Like Daffy Duck the time he finally upstaged Bugs by blowing himself up, Berlusconi hit a home run, but he can only do it once. He finally passed the "fiscal reform" bill-aka austerity measures. It sucks for the Italian people but they do finally get rid of their bad joke of a Prime Minister.
Maybe that's worth the misery of more austerity-hard to believe the Economist was calling for him to step down during the early Bush years and that he was a member of Rumsfeld's "Coalition of the Willing."
Evidently this is the script now for EU countries who need bailing out. You have to do two things: pass more painful austerity then fall on your sword like a bee that stings or Samson who "killed more upon his death than in life."
He agreed to step down on the premise that this was a way to restore investors' faith in Italy which is struggling under a $2.6 trillion debt burden.
"Yet Tuesday's developments could also set off months of uncertainty as the country's political establishment decides whom to name as the head of an interim government-or whether to call early elections."
"Opposition forces and recent defectors from Mr. Berlusconi's political ranks are pushing Italian President Giorgio Napolitano-the official who will manage the transition period after the premier's resignation-to form a national-unity government that can take the immediate steps needed to slash its debt pile."
Today's Wall St. Journal pg A10
As for Berlusconi's own personal motivation it seems that his move is very similar to Papandreou's of Greece who did the same thing-stepped down as his coalition approved austerity measures. Berlusconi like Papandeou realizes just how unpopular these measures are and probably sees the future as Prime Minister being mostly burned in effigy with little upside.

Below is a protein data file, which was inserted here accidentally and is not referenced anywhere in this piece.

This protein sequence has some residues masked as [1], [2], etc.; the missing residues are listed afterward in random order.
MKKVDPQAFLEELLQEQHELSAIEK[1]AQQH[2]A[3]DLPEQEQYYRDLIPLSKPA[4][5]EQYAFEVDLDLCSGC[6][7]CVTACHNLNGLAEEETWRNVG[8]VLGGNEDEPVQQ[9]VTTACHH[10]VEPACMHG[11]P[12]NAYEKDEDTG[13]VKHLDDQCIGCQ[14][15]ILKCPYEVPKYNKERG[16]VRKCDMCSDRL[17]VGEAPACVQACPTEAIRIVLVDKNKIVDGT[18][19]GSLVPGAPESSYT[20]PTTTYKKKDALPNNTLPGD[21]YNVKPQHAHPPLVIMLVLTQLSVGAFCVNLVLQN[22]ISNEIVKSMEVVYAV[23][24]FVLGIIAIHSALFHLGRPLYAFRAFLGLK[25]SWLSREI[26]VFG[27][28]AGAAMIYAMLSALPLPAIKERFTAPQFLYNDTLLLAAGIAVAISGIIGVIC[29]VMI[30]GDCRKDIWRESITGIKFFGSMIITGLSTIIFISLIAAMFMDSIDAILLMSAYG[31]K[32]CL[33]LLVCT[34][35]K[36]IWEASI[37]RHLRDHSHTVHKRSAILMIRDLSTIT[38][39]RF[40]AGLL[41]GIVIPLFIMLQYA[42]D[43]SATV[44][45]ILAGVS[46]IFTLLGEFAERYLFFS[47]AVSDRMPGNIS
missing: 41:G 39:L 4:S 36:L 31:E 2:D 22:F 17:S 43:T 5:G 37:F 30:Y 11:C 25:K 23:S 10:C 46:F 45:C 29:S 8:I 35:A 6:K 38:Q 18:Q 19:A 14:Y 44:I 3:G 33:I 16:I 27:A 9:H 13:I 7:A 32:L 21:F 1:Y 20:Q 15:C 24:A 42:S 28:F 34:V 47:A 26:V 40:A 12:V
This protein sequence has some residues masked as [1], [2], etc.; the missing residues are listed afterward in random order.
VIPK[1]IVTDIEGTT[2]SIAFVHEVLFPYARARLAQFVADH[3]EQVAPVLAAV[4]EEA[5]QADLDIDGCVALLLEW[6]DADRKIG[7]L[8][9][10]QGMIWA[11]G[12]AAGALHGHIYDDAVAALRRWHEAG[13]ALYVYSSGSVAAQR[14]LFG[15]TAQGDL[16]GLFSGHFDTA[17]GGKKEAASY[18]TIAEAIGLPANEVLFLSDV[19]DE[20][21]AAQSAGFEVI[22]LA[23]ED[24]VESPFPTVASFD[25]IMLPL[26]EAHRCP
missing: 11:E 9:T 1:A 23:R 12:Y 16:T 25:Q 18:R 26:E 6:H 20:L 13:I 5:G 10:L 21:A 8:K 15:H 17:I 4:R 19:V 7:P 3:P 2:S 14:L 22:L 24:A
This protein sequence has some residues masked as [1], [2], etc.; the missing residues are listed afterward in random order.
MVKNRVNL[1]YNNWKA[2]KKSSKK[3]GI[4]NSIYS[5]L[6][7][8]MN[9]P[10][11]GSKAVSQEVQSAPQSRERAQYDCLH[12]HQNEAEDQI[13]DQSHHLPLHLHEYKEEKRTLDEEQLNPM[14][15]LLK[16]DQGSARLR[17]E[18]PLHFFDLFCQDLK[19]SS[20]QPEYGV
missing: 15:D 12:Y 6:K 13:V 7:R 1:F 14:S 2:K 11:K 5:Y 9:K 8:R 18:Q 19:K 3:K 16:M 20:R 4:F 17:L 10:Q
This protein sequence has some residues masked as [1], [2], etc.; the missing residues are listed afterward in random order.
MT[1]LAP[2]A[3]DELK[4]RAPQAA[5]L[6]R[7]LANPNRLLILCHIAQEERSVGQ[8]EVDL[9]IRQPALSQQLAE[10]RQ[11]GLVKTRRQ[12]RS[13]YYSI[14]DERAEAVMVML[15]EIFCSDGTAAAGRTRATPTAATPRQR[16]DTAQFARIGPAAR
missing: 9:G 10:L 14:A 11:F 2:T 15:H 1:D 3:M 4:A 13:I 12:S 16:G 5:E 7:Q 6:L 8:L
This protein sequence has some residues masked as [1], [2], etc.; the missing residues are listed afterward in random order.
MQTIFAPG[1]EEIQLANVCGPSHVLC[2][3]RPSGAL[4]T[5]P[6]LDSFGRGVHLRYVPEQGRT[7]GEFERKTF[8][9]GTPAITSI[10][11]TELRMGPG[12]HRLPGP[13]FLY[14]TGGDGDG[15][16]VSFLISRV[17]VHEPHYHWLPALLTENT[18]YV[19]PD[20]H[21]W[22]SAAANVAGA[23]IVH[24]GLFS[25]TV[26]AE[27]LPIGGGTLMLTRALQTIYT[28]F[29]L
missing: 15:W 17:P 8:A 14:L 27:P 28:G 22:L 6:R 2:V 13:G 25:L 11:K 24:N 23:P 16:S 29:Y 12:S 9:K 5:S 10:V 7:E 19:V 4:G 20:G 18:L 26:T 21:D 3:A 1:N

While no one-or very few-will miss Berlusconi, the relish with which today's WSJ editorial page took the news is a caution as being too happy about this move. Are the Italian people better off today even with him gone? One thing that makes me thing twice is this line on today's WSJ editorial page (pg. A14). The title is "Europe's Entitlement Reckoning." Subtitle: "From Greece to Italy to France, the welfare state is in crisis" WSJ gloats.
The one American industry that never slows down at least at the WSJ editorial page is revisionist history writers.
No matter how bad life gets for the 99 percent there is someone with a proposal to make it worse. Listen to Italian President Napolitano: "It's time to tell the truth to the Italians. No 1L The party is over."
Who exactly is having a party? Hardly the average Italian any more than the average American, average Greek or avearge Briton.